This Is Just the Fifth-Ever Aston Martin DB5


If you can’t get enough auction action during Monterey Car Week, you’re in luck. RM Sotheby’s is adding a third night to its 2019 Monterey schedule to focus exclusively on Aston Martins. The Aston-only auction night comes after RM Sotheby’s excellent results for two collector-grade Astons in the prior two years in Monterey, specifically the $21,455,000 sale of the 1963 Aston Martin DP215 prototype last year and the 1956 Aston Martin DBR1 that brought $22,550,000 the year before and set a new auction record for the marque at the time.

Aston Martin has partnered with RM Sotheby’s for the exclusive sale and the auction house hopes to sell more than 30 of the British sports cars on the evening of Thursday, August 15 at the Monterey Conference Center. Just one of the cars to be sold has been announced at this point, that being a 1964 Aston Martin DB5 said to be one of the earliest examples of the classic model. The DB5 is perhaps best known as James Bond’s silver steed in several iterations of the 007 motion-picture franchise, and Aston Martin last year committed to building 25 brand-new ‘007’-spec DB5s for purchase, though none will be able to be driven legally on the road.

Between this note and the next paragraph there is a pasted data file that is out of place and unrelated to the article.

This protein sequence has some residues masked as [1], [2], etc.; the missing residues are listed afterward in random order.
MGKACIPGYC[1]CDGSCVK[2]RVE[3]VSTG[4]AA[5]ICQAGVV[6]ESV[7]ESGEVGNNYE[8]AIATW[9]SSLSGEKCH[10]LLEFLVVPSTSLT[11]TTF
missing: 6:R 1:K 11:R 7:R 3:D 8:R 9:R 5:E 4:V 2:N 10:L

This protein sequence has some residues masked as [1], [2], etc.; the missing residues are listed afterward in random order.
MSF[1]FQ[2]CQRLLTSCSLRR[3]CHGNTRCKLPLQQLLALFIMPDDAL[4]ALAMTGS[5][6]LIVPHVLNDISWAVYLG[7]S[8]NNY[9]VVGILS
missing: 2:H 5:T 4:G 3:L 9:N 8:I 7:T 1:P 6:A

This DB5 headed up for bids is a left-hand-drive model that the auction house claims is just the fifth of the series to be built. It was originally sold at British Motor Car Distributors in San Francisco, and went to its second owner in nearby Sausalito in 1981, whom it has remained with ever since. The car is said to have matching numbers and original colors, along with an overdrive transmission with a 3.77 final drive for relaxed long-distance cruising. The car’s long-term ownership and relative originality will likely help its chances of meeting or exceeding the $700,000 to $900,000 presale estimate.

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The RM Sotheby’s Aston Martin auction marks at least two Aston-only sales this year, as Bonhams’ long-running Aston Martin auction is scheduled for May in England. That must certainly make consignors think twice about which event to sell their classic Aston at, especially if it is a significantly rare and valuable model. At last year’s Bonhams Aston Martin auction, the company sold some 57-percent of its 35 cars offered for $5.7 million in total sales.



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